On the difficulty of recognising finite quotients of finitely presented groups (Martin Bridson, Oxford)

14.05.2019 14:15

Following my earlier work with Wilton, one knows that that there is no alogrithm that, given a finitely presented group, can decide whether or not the given group has a non-trivial finite quotient. This implies that there is no algorithm that can recognise the existence of quotients that lie in at least one of the classical families of finite simple groups -- but for which families is there an algorithm and for which families is there no algorithm? In joint work with Evans, Liebeck and Segal, I answer this question. It turns out, for example, that if one fixes d and lets q vary, then one can decide whether a finitely presented group has a quotient of the form SL(d,q), but if one fixes q and lets d vary, then one cannot decide.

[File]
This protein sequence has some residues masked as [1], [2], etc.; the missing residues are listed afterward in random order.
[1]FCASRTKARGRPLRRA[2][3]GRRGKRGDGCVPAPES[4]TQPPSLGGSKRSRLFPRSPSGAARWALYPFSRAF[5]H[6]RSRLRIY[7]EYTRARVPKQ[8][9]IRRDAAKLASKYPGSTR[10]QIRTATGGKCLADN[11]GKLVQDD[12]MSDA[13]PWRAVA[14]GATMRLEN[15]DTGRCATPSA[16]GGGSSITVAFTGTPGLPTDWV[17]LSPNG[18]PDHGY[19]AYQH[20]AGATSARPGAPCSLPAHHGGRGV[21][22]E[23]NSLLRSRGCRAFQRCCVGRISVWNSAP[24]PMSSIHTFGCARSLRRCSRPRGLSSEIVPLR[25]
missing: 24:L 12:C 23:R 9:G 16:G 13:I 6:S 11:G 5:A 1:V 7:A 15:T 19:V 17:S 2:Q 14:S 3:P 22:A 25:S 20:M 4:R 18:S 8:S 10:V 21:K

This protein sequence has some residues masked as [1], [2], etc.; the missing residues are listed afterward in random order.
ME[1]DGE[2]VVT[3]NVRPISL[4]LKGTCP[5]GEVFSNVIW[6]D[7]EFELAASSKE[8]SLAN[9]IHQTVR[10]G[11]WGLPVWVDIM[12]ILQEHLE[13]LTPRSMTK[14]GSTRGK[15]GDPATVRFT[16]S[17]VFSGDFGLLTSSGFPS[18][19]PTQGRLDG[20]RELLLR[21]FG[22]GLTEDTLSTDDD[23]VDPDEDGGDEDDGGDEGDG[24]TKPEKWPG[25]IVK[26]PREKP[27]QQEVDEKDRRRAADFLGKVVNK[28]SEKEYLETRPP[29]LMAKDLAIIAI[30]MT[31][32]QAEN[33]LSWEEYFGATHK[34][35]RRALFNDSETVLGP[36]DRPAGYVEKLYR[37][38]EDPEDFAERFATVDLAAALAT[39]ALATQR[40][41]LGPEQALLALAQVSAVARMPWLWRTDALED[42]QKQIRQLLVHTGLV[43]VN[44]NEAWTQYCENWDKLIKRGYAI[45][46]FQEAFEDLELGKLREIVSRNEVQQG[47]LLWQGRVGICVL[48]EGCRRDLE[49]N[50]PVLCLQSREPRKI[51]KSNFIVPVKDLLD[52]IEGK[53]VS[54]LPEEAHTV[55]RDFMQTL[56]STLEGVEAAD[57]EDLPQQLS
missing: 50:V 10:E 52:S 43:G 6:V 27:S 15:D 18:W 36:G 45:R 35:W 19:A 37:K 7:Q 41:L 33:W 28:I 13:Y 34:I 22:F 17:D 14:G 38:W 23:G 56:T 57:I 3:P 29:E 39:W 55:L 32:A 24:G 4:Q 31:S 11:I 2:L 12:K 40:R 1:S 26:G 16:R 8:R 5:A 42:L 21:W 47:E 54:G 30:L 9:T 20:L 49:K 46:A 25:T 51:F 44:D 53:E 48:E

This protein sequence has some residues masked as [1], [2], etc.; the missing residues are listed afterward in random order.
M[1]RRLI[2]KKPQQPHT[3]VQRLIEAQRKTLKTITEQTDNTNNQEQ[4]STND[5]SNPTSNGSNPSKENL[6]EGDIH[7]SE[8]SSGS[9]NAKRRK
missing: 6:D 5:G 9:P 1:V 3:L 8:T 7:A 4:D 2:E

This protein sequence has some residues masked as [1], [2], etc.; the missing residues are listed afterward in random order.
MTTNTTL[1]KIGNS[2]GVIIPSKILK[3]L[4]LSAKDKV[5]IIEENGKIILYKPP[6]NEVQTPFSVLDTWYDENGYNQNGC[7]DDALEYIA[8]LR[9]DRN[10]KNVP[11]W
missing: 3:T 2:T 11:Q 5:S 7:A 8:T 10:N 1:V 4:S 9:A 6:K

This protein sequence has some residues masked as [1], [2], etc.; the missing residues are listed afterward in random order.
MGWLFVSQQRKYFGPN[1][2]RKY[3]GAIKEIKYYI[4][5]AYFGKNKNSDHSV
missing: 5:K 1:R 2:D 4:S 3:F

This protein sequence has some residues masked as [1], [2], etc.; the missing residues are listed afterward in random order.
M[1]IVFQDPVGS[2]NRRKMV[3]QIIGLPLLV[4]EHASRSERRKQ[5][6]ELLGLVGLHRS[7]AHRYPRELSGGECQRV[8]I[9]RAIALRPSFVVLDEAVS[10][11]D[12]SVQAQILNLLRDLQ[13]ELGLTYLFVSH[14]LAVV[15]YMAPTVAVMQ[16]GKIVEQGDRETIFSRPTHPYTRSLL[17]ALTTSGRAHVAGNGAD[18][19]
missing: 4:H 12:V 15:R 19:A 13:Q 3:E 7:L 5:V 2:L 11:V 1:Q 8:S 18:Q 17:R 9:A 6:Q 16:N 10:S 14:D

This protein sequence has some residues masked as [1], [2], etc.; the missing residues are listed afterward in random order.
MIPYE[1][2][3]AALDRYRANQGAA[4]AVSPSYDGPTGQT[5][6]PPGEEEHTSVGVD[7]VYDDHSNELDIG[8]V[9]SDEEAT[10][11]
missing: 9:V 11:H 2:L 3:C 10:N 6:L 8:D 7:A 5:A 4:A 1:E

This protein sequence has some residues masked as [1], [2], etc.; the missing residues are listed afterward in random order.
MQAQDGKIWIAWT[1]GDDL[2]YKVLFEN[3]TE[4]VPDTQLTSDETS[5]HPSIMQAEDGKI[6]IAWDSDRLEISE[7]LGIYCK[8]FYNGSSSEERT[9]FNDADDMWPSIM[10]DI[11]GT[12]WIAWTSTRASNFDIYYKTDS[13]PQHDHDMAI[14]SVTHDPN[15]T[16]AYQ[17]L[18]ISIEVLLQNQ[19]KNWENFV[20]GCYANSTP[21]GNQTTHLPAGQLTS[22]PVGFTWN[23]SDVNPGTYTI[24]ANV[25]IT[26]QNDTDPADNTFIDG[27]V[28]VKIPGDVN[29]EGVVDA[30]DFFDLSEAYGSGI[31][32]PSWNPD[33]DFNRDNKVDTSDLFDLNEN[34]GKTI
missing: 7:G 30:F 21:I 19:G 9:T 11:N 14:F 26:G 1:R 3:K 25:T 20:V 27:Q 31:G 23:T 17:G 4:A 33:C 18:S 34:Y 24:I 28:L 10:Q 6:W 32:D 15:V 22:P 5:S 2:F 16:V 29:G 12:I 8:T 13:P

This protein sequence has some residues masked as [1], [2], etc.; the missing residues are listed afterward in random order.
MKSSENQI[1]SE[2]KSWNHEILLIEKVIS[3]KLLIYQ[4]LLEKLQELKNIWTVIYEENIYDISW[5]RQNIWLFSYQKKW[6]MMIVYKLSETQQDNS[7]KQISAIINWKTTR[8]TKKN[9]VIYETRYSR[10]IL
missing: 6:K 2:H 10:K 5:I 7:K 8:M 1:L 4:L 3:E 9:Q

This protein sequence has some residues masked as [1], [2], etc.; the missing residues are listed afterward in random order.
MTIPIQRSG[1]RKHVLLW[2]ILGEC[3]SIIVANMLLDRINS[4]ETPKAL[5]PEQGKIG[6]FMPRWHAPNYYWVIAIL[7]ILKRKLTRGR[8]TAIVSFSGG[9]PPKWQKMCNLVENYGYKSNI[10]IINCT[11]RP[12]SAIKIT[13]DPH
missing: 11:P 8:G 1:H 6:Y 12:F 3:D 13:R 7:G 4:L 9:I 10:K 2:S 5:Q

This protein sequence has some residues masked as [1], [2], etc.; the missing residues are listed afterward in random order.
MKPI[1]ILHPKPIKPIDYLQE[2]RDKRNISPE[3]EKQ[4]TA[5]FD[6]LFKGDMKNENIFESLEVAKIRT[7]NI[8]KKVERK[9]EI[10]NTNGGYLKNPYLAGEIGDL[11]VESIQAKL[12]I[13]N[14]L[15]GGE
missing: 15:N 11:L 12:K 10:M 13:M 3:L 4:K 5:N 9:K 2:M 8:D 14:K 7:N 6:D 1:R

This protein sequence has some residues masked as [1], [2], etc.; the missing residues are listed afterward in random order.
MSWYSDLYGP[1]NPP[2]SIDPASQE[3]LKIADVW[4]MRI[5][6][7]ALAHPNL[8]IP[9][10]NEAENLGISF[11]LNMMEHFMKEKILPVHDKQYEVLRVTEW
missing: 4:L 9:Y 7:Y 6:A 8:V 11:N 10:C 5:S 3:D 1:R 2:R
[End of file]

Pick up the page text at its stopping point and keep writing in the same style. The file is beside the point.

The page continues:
Room 624, Att. unusual time and place, Séminaire "Groupes et Géométrie"

Organisé par

Section de mathématiques


Martin Bridson, Oxford

entrée libre


Catégorie: Séminaire

Mots clés: groupes et géométrie